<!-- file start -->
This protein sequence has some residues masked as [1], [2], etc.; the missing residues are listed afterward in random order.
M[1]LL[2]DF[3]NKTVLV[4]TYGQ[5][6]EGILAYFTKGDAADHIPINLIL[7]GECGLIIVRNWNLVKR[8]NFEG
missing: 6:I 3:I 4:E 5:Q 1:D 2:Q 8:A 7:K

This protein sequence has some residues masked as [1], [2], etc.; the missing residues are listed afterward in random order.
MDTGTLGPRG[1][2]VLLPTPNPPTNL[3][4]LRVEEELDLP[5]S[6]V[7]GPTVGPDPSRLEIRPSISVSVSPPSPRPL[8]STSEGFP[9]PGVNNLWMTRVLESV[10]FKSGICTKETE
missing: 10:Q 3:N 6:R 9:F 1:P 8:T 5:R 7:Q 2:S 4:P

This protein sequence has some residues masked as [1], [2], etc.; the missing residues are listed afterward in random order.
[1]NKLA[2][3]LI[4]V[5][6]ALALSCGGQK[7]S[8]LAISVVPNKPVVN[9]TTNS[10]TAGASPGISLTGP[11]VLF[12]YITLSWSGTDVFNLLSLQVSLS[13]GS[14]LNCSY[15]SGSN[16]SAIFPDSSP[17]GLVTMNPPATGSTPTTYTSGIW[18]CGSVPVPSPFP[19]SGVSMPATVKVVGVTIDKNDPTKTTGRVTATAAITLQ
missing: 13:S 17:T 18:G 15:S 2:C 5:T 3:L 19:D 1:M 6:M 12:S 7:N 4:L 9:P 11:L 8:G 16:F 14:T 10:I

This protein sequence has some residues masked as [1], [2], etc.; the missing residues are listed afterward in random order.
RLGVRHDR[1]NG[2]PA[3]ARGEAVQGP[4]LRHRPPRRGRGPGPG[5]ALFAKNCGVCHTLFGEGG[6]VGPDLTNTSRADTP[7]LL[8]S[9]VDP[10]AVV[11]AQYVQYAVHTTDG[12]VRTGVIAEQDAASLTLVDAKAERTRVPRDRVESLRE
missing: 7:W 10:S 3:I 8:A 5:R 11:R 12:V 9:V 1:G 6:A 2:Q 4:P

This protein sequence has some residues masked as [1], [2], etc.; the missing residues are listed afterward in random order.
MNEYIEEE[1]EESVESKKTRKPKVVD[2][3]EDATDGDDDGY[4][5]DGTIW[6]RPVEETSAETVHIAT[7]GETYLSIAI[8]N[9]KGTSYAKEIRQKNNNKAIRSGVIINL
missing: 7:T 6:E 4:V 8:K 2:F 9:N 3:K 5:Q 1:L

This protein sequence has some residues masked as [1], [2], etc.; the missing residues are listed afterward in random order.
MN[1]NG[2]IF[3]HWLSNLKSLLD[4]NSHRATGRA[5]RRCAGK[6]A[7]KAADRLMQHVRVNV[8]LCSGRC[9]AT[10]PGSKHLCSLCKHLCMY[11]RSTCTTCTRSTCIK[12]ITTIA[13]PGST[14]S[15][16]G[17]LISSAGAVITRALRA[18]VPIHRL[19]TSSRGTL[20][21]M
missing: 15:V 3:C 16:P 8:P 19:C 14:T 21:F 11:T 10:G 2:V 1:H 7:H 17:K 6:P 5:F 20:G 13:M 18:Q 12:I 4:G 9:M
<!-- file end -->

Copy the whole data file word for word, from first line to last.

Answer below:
This protein sequence has some residues masked as [1], [2], etc.; the missing residues are listed afterward in random order.
M[1]LL[2]DF[3]NKTVLV[4]TYGQ[5][6]EGILAYFTKGDAADHIPINLIL[7]GECGLIIVRNWNLVKR[8]NFEG
missing: 6:I 3:I 4:E 5:Q 1:D 2:Q 8:A 7:K

This protein sequence has some residues masked as [1], [2], etc.; the missing residues are listed afterward in random order.
MDTGTLGPRG[1][2]VLLPTPNPPTNL[3][4]LRVEEELDLP[5]S[6]V[7]GPTVGPDPSRLEIRPSISVSVSPPSPRPL[8]STSEGFP[9]PGVNNLWMTRVLESV[10]FKSGICTKETE
missing: 10:Q 3:N 6:R 9:F 1:P 8:T 5:R 7:Q 2:S 4:P

This protein sequence has some residues masked as [1], [2], etc.; the missing residues are listed afterward in random order.
[1]NKLA[2][3]LI[4]V[5][6]ALALSCGGQK[7]S[8]LAISVVPNKPVVN[9]TTNS[10]TAGASPGISLTGP[11]VLF[12]YITLSWSGTDVFNLLSLQVSLS[13]GS[14]LNCSY[15]SGSN[16]SAIFPDSSP[17]GLVTMNPPATGSTPTTYTSGIW[18]CGSVPVPSPFP[19]SGVSMPATVKVVGVTIDKNDPTKTTGRVTATAAITLQ
missing: 13:S 17:T 18:G 15:S 2:C 5:T 3:L 19:D 1:M 6:M 12:S 7:N 4:L 9:P 11:L 8:G 16:F 14:T 10:I

This protein sequence has some residues masked as [1], [2], etc.; the missing residues are listed afterward in random order.
RLGVRHDR[1]NG[2]PA[3]ARGEAVQGP[4]LRHRPPRRGRGPGPG[5]ALFAKNCGVCHTLFGEGG[6]VGPDLTNTSRADTP[7]LL[8]S[9]VDP[10]AVV[11]AQYVQYAVHTTDG[12]VRTGVIAEQDAASLTLVDAKAERTRVPRDRVESLRE
missing: 7:W 10:S 3:I 8:A 5:R 11:R 12:V 9:V 1:G 6:A 2:Q 4:P

This protein sequence has some residues masked as [1], [2], etc.; the missing residues are listed afterward in random order.
MNEYIEEE[1]EESVESKKTRKPKVVD[2][3]EDATDGDDDGY[4][5]DGTIW[6]RPVEETSAETVHIAT[7]GETYLSIAI[8]N[9]KGTSYAKEIRQKNNNKAIRSGVIINL
missing: 7:T 6:E 4:V 8:K 2:F 9:N 3:K 5:Q 1:L

This protein sequence has some residues masked as [1], [2], etc.; the missing residues are listed afterward in random order.
MN[1]NG[2]IF[3]HWLSNLKSLLD[4]NSHRATGRA[5]RRCAGK[6]A[7]KAADRLMQHVRVNV[8]LCSGRC[9]AT[10]PGSKHLCSLCKHLCMY[11]RSTCTTCTRSTCIK[12]ITTIA[13]PGST[14]S[15][16]G[17]LISSAGAVITRALRA[18]VPIHRL[19]TSSRGTL[20][21]M
missing: 15:V 3:C 16:P 8:P 19:C 14:T 21:F 11:T 10:G 2:V 1:H 7:H 17:K 6:P 5:F 20:G 13:M 18:Q 12:I 4:G 9:M